Chimpanzee fossils are thin on the ground. After their lineage parted ways with ours, our human ancestors spent millennia kicking about in arid regions and caves ideal for preserving our remains. The ancestors of modern chimpanzees and bonobos, meanwhile, were hanging out in the lush jungles of central Africa.
“There’s a reason pretty much every image of a paleontologist in the field is in a desert or badlands,” writes paleontologist Dave Hone. Fossils can be found only when we have access to exposed rocks that were formed in the epoch of interest, and so “the rainforests of the Congo… are useless.” Add to that the quick decomposition of bodies in rich, acidic rainforest soil, and you have a huge gap in understanding where our modern cousins come from.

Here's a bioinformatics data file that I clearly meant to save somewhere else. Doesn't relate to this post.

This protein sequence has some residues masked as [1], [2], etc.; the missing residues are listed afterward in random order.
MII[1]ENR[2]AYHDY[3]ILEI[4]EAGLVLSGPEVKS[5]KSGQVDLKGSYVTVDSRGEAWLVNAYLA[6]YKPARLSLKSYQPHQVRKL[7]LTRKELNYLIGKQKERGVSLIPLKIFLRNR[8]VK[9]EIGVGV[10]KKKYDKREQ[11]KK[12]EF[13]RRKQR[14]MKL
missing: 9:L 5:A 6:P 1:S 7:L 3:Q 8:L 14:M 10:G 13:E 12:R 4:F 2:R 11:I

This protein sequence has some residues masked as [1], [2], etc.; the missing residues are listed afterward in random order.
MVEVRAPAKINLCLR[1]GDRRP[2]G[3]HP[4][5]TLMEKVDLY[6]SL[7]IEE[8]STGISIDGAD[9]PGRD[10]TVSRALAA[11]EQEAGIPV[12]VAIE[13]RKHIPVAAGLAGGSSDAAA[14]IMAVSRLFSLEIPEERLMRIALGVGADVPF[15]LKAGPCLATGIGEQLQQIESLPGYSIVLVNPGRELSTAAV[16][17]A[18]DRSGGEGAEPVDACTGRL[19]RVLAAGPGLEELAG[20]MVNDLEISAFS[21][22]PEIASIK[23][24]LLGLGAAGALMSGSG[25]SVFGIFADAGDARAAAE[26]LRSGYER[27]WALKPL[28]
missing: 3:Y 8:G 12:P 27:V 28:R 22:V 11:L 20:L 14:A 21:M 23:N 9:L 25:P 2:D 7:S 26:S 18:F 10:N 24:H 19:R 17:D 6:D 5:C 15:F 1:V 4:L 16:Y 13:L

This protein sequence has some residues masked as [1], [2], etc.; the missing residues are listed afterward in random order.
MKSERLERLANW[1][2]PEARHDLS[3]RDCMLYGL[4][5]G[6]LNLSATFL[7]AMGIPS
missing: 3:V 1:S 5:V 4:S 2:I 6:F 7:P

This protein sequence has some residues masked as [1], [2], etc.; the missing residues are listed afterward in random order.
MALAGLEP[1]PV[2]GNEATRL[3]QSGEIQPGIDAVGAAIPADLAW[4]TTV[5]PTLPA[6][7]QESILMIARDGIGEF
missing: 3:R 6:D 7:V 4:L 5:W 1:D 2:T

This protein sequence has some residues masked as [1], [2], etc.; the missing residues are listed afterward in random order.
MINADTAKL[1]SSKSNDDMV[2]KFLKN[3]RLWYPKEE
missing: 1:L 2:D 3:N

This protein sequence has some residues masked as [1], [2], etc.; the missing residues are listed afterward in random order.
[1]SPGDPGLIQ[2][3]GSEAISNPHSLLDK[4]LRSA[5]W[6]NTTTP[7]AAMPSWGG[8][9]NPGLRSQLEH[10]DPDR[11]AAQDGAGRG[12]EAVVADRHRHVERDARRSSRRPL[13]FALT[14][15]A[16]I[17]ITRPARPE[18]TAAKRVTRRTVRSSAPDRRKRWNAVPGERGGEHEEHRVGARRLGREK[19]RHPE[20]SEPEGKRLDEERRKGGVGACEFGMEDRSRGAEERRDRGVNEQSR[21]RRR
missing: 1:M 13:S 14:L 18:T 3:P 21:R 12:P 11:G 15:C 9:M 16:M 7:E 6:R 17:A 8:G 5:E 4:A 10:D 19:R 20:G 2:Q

But “genomic fossils” could fill some of that gap. A paper published in Nature Ecology and Evolution this week reports finding the footprint of an extinct ape species in the genome of modern bonobos. That footprint can tell us roughly when these ancient apes must have lived, and where. It can even—with a lot of speculation—hint at some of the characteristics of the “ghost ape.”